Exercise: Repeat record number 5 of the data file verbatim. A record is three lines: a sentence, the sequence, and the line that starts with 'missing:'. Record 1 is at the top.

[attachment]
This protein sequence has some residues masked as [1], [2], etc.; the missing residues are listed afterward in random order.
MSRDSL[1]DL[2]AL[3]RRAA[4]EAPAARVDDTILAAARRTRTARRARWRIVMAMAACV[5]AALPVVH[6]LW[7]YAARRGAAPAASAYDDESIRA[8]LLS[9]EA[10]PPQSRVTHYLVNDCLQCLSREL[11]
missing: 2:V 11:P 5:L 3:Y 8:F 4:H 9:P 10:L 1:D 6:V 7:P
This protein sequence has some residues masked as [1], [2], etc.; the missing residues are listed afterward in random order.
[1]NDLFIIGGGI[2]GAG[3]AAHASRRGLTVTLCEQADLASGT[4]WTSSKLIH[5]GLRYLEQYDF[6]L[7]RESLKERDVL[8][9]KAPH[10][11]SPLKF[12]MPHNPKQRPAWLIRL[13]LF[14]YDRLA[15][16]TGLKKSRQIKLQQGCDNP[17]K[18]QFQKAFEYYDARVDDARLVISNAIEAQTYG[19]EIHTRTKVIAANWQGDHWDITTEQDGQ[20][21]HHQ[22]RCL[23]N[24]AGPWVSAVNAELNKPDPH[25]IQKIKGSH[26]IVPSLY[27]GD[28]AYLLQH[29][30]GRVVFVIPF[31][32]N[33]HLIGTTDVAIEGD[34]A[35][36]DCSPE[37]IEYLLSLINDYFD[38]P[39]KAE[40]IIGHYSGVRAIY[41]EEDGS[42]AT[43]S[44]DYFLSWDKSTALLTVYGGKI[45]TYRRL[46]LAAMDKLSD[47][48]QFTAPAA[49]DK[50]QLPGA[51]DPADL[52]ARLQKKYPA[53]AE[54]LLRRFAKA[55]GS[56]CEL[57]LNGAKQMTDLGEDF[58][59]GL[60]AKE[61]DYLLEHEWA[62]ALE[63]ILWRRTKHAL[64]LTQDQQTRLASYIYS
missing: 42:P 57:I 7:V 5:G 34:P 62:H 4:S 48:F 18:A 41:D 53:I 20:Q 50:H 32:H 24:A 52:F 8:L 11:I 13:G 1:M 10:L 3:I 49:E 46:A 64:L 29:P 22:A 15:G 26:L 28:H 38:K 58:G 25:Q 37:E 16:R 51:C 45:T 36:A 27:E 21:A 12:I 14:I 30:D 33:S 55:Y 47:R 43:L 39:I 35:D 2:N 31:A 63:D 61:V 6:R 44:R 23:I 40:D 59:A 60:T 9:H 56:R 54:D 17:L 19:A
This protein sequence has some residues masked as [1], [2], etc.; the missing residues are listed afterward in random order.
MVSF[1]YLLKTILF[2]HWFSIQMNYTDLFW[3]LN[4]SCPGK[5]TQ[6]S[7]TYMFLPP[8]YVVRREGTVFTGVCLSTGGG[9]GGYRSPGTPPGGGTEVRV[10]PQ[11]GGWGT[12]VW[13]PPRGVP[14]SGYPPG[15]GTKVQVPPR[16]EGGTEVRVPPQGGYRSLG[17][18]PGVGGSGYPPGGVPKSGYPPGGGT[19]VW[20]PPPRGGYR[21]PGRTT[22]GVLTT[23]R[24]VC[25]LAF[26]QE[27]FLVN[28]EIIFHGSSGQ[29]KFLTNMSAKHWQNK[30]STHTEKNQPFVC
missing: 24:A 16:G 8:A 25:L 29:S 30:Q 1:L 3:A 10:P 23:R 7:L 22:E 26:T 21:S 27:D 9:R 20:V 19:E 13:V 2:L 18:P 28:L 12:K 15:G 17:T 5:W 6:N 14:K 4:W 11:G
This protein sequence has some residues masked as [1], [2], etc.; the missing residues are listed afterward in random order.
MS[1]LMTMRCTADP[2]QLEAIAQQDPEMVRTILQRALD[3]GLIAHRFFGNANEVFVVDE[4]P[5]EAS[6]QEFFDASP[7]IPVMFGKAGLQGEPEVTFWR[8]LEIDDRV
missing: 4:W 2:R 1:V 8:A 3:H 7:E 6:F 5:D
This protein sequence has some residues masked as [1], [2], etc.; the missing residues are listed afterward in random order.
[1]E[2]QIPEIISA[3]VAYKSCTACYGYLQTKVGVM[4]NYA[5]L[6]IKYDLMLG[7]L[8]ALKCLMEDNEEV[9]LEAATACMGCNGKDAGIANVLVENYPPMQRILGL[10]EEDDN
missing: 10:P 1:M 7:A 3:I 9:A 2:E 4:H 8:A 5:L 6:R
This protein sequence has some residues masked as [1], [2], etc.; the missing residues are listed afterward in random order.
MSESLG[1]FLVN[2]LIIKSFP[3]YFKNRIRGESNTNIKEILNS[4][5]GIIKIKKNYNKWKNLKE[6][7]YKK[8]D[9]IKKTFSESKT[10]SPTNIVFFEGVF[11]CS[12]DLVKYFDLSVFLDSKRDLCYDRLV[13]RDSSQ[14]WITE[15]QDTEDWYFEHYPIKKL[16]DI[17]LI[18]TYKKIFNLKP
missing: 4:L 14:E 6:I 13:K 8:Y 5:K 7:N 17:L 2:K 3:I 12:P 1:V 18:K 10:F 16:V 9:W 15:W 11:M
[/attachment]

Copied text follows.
This protein sequence has some residues masked as [1], [2], etc.; the missing residues are listed afterward in random order.
[1]E[2]QIPEIISA[3]VAYKSCTACYGYLQTKVGVM[4]NYA[5]L[6]IKYDLMLG[7]L[8]ALKCLMEDNEEV[9]LEAATACMGCNGKDAGIANVLVENYPPMQRILGL[10]EEDDN
missing: 10:P 1:M 7:A 3:I 9:A 2:E 4:H 8:A 5:L 6:R